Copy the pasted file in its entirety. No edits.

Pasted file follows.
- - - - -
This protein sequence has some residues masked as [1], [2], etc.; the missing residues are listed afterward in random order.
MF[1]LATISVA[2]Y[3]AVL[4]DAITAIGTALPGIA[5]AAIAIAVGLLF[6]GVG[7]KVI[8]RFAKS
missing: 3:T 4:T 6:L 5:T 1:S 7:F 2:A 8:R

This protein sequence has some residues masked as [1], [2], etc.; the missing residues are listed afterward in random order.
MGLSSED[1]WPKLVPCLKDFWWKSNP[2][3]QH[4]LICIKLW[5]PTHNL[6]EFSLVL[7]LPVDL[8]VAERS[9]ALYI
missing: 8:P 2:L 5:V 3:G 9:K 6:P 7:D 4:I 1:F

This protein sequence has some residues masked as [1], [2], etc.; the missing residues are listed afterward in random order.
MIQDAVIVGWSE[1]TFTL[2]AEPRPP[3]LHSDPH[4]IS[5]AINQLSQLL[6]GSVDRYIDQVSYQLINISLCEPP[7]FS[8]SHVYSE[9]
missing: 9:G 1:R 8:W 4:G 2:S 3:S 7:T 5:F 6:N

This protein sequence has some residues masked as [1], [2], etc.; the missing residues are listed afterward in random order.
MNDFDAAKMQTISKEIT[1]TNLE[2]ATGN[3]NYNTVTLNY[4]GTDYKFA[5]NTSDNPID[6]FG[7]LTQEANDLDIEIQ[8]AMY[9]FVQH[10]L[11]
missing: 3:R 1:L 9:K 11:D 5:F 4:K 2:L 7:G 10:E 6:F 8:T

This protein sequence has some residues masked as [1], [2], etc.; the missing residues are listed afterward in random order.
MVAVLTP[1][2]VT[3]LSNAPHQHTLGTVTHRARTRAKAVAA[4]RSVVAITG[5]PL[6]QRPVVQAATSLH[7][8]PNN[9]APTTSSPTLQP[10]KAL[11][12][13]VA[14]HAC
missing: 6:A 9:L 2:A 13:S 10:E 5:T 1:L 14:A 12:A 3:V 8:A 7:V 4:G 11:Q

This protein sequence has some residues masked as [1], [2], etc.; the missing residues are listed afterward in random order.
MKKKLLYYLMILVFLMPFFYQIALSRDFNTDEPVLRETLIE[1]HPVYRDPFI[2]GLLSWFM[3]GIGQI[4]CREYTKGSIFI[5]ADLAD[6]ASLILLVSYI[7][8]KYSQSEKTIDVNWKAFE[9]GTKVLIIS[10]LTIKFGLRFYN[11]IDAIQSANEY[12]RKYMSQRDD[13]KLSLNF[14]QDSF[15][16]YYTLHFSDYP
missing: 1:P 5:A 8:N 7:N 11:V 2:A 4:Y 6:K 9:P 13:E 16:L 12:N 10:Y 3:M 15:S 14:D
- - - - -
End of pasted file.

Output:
This protein sequence has some residues masked as [1], [2], etc.; the missing residues are listed afterward in random order.
MF[1]LATISVA[2]Y[3]AVL[4]DAITAIGTALPGIA[5]AAIAIAVGLLF[6]GVG[7]KVI[8]RFAKS
missing: 3:T 4:T 6:L 5:T 1:S 7:F 2:A 8:R

This protein sequence has some residues masked as [1], [2], etc.; the missing residues are listed afterward in random order.
MGLSSED[1]WPKLVPCLKDFWWKSNP[2][3]QH[4]LICIKLW[5]PTHNL[6]EFSLVL[7]LPVDL[8]VAERS[9]ALYI
missing: 8:P 2:L 5:V 3:G 9:K 6:P 7:D 4:I 1:F

This protein sequence has some residues masked as [1], [2], etc.; the missing residues are listed afterward in random order.
MIQDAVIVGWSE[1]TFTL[2]AEPRPP[3]LHSDPH[4]IS[5]AINQLSQLL[6]GSVDRYIDQVSYQLINISLCEPP[7]FS[8]SHVYSE[9]
missing: 9:G 1:R 8:W 4:G 2:S 3:S 7:T 5:F 6:N

This protein sequence has some residues masked as [1], [2], etc.; the missing residues are listed afterward in random order.
MNDFDAAKMQTISKEIT[1]TNLE[2]ATGN[3]NYNTVTLNY[4]GTDYKFA[5]NTSDNPID[6]FG[7]LTQEANDLDIEIQ[8]AMY[9]FVQH[10]L[11]
missing: 3:R 1:L 9:K 11:D 5:F 4:K 2:L 7:G 10:E 6:F 8:T

This protein sequence has some residues masked as [1], [2], etc.; the missing residues are listed afterward in random order.
MVAVLTP[1][2]VT[3]LSNAPHQHTLGTVTHRARTRAKAVAA[4]RSVVAITG[5]PL[6]QRPVVQAATSLH[7][8]PNN[9]APTTSSPTLQP[10]KAL[11][12][13]VA[14]HAC
missing: 6:A 9:L 2:A 13:S 10:E 5:T 1:L 14:A 12:A 3:V 8:A 7:V 4:G 11:Q

This protein sequence has some residues masked as [1], [2], etc.; the missing residues are listed afterward in random order.
MKKKLLYYLMILVFLMPFFYQIALSRDFNTDEPVLRETLIE[1]HPVYRDPFI[2]GLLSWFM[3]GIGQI[4]CREYTKGSIFI[5]ADLAD[6]ASLILLVSYI[7][8]KYSQSEKTIDVNWKAFE[9]GTKVLIIS[10]LTIKFGLRFYN[11]IDAIQSANEY[12]RKYMSQRDD[13]KLSLNF[14]QDSF[15][16]YYTLHFSDYP
missing: 1:P 5:A 8:N 7:N 11:V 2:A 4:Y 6:K 9:P 13:E 16:L 12:N 10:Y 3:M 15:S 14:D